Graffe: Habits, Diet and Other Facts
Giraffes are mammals native to the African continent. Some of the most striking features of these animals are their height and their coloring pattern, with characteristic brown spots. They are herbivorous animals (they only feed on plants) and have as one of their favorite foods the plants known as acacias. Generally, the females give birth to only one offspring.
Currently this species is classified as vulnerable by the IUCN Red List of Threatened Species, and the population trend is a reduction in the number of individuals. Habitat loss and poaching are some of the threats to these animals.
Scientific name of the giraffe
The scientific name of the giraffe is Giraffa camelopardalis. See the table below for other taxonomic categories in which the giraffe is classified:
It is important to make it clear that there are currently nine recognized subspecies of giraffe. They are differentiated by their geographical distribution and the pattern of spots on their bodies.
General giraffe characteristics
Giraffes are large animals, having a height of about 5.7 meters, and the males are larger than the females. The weight of these mammals ranges from 1180 kg to 1930 kg.
Giraffes have long legs, with the front legs longer than the hind legs, and also a very long neck. They have a tail that can be about 100 cm long. The eyes of this animal are large and its tongue can reach approximately 45 cm in length, which is an important characteristic in capturing food.
Its coat presents a characteristic pattern, where it is possible to distinguish several spots in shades of brown. This pattern of spots works like our fingerprints, and is different in each individual. The coloring of giraffes is important in the camouflage process. It is worth pointing out that, depending on the animal's state of health and even the season of the year, the color of the coat may vary.
On the giraffe's head, you can see two bony structures covered in skin and fur. These structures are special horns called ossicones, which are formed from a bone that fuses with the frontal bone during development.
Giraffes live in groups of about 10 to 20 individuals, but larger groups can exist as well as single individuals in the wild. In the group, there is a dominant male.
Their main predators are lions, but leopards, hyenas, and even crocodiles can also feed on giraffes. It is worth pointing out that usually sick, very young, or old animals are the ones that are killed the most.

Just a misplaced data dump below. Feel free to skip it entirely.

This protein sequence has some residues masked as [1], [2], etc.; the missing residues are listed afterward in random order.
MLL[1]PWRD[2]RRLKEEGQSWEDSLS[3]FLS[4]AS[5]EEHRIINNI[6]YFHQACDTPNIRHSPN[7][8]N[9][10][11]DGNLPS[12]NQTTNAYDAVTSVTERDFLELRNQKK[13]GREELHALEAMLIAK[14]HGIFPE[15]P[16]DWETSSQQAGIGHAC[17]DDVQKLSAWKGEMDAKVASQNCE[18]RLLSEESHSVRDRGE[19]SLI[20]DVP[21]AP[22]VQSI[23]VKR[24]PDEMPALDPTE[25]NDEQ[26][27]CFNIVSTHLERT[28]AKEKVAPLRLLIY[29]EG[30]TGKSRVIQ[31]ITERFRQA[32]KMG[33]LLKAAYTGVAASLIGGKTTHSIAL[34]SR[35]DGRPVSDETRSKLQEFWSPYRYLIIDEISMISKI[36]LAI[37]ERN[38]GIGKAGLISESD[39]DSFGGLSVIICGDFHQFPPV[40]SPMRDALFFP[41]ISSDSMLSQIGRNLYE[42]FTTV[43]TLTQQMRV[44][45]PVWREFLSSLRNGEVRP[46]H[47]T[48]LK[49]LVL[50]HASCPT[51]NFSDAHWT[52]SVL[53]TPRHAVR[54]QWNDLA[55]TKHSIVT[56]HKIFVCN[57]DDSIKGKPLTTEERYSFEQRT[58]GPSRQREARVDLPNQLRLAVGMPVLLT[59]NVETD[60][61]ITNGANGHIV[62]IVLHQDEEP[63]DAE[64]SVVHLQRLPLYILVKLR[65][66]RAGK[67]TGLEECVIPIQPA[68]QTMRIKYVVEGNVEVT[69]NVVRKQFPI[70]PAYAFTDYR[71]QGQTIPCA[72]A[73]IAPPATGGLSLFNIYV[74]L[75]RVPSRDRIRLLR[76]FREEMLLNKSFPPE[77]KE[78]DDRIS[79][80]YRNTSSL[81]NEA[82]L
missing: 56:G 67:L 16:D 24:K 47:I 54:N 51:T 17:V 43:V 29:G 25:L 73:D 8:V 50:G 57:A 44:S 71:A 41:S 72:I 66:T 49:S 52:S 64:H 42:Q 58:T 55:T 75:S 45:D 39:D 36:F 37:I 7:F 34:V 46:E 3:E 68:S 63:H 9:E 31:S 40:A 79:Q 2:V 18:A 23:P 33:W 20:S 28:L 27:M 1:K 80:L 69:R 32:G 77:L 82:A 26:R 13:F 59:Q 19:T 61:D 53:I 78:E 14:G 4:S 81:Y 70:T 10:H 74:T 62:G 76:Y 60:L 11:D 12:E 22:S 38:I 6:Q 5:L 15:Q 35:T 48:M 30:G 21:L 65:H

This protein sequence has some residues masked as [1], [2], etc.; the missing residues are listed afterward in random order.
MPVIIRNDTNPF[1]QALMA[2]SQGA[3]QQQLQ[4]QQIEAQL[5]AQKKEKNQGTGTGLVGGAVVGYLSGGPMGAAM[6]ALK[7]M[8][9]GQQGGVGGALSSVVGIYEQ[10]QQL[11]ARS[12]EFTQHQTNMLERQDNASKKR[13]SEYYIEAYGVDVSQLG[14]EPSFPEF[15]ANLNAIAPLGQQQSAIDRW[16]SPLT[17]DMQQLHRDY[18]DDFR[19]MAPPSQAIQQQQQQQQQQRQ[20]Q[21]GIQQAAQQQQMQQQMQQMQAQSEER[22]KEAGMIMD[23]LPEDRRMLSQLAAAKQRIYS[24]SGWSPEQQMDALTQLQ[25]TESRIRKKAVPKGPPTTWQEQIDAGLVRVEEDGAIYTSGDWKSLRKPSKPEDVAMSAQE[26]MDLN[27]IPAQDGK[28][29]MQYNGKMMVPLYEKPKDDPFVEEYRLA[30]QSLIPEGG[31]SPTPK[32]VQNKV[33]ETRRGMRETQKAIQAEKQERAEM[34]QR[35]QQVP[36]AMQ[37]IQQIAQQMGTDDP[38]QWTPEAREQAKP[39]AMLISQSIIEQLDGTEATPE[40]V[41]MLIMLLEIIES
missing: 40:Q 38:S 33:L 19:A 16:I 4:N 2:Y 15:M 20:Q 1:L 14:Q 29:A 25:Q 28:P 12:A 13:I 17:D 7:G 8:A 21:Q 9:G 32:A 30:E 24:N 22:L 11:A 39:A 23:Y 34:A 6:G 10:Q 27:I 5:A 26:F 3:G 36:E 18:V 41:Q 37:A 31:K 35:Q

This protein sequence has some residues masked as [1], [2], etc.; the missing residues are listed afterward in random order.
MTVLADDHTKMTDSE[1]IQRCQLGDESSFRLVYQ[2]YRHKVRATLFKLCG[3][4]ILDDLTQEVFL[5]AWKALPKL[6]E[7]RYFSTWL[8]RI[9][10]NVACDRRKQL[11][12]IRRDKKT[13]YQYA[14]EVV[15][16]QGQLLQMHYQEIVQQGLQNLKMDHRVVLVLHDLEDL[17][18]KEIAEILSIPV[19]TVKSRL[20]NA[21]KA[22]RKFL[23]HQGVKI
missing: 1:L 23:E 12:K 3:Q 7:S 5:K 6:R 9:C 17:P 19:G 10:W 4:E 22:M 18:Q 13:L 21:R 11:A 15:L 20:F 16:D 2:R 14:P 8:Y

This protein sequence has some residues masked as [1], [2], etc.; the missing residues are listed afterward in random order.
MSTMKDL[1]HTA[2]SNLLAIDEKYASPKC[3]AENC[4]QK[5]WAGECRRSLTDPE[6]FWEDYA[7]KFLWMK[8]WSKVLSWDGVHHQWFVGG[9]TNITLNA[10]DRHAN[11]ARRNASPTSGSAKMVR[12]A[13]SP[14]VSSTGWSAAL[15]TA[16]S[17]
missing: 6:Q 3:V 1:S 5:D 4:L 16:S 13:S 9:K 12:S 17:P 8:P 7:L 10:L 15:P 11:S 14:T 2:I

Giraffes are animals found only on the African continent. According to the International Union for Conservation of Nature (IUCN), they live in 18 African countries and have been reintroduced in three others. They live in savannas, grasslands, and also in open forest regions. They are very common in areas rich in acacia trees, one of the plants that are part of their diet. A curious fact is that, because they do not often drink water, they can be found in environments where there is no water source.
Acacia is a plant with thorns, but the giraffe is able to remove the leaves with its tongue without hurting itself. In addition, giraffes' molar teeth can crush these thorns, and their flexible lips help them pick up food.
Female giraffes reach sexual maturity at the age of 3 to 4 years, and males at the age of 4 to 5 years. Despite reaching maturity at this age, the male does not begin reproducing until about 7 years of age.
The female breeds every 20 to 30 months, and gestation lasts about 460 days. Usually, there is the birth of only one kitten. The birth of the pups occurs during the dry season, between May and August. Weaning, in turn, occurs between 12 and 16 months for the females and between 12 and 14 months for the males. These animals can take from 1 to 3 years to become independent. The females tend to stay in the group, while the male may migrate in search of another group in which he can become dominant.
Curiosities about giraffes
- Giraffes are the tallest animals in the world;
- These animals do not drink water daily;
- A male giraffe can eat up to 66 kg of food per day;
- They are fast animals, with a speed ranging from 20 to 60 miles per hour;
- Giraffes sleep standing up, but can also lie down;
- Giraffes give birth while standing or walking, causing the baby, at birth, to fall about two meters;
- Giraffes have seven elongated vertebrae in their necks;
- Giraffes can live about 33 years in captivity;
- In the wild, giraffes live less than 30 years. Some authors claim that life expectancy in these environments is, at most, 10 to 15 years.